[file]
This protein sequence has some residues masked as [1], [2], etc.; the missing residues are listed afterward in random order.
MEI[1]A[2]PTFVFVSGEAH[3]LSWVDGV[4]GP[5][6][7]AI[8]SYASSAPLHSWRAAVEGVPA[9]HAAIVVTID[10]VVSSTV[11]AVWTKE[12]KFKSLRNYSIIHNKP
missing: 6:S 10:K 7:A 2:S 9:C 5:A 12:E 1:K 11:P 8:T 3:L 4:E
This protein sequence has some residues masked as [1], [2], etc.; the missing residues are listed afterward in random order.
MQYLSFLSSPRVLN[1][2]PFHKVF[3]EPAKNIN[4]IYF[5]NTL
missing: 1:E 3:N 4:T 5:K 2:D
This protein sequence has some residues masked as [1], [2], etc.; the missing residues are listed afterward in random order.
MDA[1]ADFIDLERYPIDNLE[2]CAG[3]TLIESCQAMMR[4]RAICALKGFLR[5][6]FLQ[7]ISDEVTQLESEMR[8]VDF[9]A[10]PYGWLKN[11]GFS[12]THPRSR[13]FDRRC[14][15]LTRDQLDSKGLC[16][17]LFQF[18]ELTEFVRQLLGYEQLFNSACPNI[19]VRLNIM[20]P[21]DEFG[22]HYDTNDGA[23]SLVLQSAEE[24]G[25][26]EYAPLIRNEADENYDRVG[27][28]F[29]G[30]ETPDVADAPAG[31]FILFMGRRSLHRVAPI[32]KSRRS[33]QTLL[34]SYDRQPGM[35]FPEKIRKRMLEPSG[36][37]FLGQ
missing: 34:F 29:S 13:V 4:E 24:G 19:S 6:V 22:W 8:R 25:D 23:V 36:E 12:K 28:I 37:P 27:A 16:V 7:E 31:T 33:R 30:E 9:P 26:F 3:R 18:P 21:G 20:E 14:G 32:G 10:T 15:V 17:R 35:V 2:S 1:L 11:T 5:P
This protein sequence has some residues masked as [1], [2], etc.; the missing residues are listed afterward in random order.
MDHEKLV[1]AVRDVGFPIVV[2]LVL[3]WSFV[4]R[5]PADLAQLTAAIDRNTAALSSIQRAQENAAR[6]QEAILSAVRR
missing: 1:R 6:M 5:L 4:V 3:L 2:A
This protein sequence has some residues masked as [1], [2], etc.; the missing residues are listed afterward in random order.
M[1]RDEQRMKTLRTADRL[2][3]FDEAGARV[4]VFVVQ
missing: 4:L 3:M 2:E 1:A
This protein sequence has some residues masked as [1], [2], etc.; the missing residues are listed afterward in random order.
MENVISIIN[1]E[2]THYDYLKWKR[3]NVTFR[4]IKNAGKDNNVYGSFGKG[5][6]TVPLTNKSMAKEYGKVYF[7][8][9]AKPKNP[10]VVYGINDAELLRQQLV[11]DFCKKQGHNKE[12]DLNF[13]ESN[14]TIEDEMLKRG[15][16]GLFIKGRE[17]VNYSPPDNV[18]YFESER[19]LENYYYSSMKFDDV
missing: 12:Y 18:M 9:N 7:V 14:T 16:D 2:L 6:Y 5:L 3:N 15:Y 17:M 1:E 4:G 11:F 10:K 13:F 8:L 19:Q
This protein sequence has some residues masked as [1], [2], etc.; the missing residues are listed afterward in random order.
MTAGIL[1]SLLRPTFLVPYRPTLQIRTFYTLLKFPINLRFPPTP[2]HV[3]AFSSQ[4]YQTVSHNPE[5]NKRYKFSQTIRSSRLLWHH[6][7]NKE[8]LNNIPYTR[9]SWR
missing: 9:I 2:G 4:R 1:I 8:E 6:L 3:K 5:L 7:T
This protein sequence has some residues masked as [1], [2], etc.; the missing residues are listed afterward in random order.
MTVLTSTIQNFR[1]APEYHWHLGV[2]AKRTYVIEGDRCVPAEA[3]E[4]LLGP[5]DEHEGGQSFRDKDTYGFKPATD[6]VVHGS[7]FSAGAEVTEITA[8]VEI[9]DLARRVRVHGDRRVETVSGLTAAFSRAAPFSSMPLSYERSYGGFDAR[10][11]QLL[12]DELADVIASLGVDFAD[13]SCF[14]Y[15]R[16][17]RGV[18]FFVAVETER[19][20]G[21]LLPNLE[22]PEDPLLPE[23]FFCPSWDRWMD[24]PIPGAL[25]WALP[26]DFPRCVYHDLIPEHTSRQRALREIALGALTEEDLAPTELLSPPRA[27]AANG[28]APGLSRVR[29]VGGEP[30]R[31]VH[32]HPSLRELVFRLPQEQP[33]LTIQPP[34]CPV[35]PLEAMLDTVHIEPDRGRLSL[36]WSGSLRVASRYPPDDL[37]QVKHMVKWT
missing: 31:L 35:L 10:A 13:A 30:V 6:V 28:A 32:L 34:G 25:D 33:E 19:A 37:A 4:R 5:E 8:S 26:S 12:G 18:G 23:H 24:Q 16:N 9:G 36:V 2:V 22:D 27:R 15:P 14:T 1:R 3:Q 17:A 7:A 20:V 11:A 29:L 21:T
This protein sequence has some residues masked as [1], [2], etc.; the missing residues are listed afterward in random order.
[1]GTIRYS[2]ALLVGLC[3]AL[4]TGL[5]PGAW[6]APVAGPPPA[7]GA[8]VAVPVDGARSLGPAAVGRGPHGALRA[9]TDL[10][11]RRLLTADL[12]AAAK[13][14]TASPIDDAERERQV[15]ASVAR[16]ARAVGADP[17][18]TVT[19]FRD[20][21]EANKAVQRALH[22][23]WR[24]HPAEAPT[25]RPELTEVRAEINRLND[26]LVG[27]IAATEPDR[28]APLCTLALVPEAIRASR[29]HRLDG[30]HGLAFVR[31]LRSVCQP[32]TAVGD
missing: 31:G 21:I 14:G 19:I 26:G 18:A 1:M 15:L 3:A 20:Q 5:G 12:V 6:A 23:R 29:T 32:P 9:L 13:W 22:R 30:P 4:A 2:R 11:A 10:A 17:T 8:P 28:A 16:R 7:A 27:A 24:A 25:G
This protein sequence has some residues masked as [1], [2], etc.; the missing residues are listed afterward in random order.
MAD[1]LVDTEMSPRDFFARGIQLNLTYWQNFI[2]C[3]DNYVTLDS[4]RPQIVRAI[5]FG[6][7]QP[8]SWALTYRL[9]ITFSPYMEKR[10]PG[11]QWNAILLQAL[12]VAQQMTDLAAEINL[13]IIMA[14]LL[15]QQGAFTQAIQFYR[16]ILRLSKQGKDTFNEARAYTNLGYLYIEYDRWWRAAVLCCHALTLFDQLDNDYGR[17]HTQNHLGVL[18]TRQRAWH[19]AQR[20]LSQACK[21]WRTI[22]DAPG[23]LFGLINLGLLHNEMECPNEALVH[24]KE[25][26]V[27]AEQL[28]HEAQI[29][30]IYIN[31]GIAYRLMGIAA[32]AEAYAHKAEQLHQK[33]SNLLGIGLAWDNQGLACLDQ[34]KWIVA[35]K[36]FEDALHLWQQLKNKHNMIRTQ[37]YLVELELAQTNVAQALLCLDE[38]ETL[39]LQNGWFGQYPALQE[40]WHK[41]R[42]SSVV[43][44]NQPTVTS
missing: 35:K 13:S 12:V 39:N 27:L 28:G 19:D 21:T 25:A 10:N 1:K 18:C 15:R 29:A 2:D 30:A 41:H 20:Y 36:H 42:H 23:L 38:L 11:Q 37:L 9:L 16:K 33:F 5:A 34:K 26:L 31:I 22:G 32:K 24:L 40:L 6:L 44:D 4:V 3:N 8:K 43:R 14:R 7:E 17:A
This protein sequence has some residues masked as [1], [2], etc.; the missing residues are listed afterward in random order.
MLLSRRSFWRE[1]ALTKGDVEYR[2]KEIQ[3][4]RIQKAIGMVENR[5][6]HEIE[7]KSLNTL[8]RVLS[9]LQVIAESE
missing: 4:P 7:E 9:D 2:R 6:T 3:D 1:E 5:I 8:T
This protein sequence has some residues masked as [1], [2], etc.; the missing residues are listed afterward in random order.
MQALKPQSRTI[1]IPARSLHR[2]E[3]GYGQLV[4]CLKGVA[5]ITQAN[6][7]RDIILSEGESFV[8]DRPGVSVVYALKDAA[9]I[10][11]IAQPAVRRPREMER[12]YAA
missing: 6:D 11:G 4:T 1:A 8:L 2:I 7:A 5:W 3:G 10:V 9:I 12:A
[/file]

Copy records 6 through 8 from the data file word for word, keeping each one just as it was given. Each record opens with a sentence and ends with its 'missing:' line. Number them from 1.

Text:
This protein sequence has some residues masked as [1], [2], etc.; the missing residues are listed afterward in random order.
MENVISIIN[1]E[2]THYDYLKWKR[3]NVTFR[4]IKNAGKDNNVYGSFGKG[5][6]TVPLTNKSMAKEYGKVYF[7][8][9]AKPKNP[10]VVYGINDAELLRQQLV[11]DFCKKQGHNKE[12]DLNF[13]ESN[14]TIEDEMLKRG[15][16]GLFIKGRE[17]VNYSPPDNV[18]YFESER[19]LENYYYSSMKFDDV
missing: 12:Y 18:M 9:N 7:V 14:T 16:D 2:L 6:Y 5:L 3:N 15:Y 17:M 1:E 4:G 11:F 10:K 13:F 8:L 19:Q
This protein sequence has some residues masked as [1], [2], etc.; the missing residues are listed afterward in random order.
MTAGIL[1]SLLRPTFLVPYRPTLQIRTFYTLLKFPINLRFPPTP[2]HV[3]AFSSQ[4]YQTVSHNPE[5]NKRYKFSQTIRSSRLLWHH[6][7]NKE[8]LNNIPYTR[9]SWR
missing: 9:I 2:G 4:R 1:I 8:E 6:L 3:K 5:L 7:T
This protein sequence has some residues masked as [1], [2], etc.; the missing residues are listed afterward in random order.
MTVLTSTIQNFR[1]APEYHWHLGV[2]AKRTYVIEGDRCVPAEA[3]E[4]LLGP[5]DEHEGGQSFRDKDTYGFKPATD[6]VVHGS[7]FSAGAEVTEITA[8]VEI[9]DLARRVRVHGDRRVETVSGLTAAFSRAAPFSSMPLSYERSYGGFDAR[10][11]QLL[12]DELADVIASLGVDFAD[13]SCF[14]Y[15]R[16][17]RGV[18]FFVAVETER[19][20]G[21]LLPNLE[22]PEDPLLPE[23]FFCPSWDRWMD[24]PIPGAL[25]WALP[26]DFPRCVYHDLIPEHTSRQRALREIALGALTEEDLAPTELLSPPRA[27]AANG[28]APGLSRVR[29]VGGEP[30]R[31]VH[32]HPSLRELVFRLPQEQP[33]LTIQPP[34]CPV[35]PLEAMLDTVHIEPDRGRLSL[36]WSGSLRVASRYPPDDL[37]QVKHMVKWT
missing: 31:L 35:L 10:A 13:A 30:V 6:V 28:A 32:L 34:G 25:D 33:E 19:A 37:A 4:R 5:E 8:S 26:S 12:G 18:G 23:H 24:Q 16:N 9:G 36:V 2:V 22:D 27:R 15:P 14:T 1:R 3:Q 17:A 7:A 20:V 11:A 29:L 21:T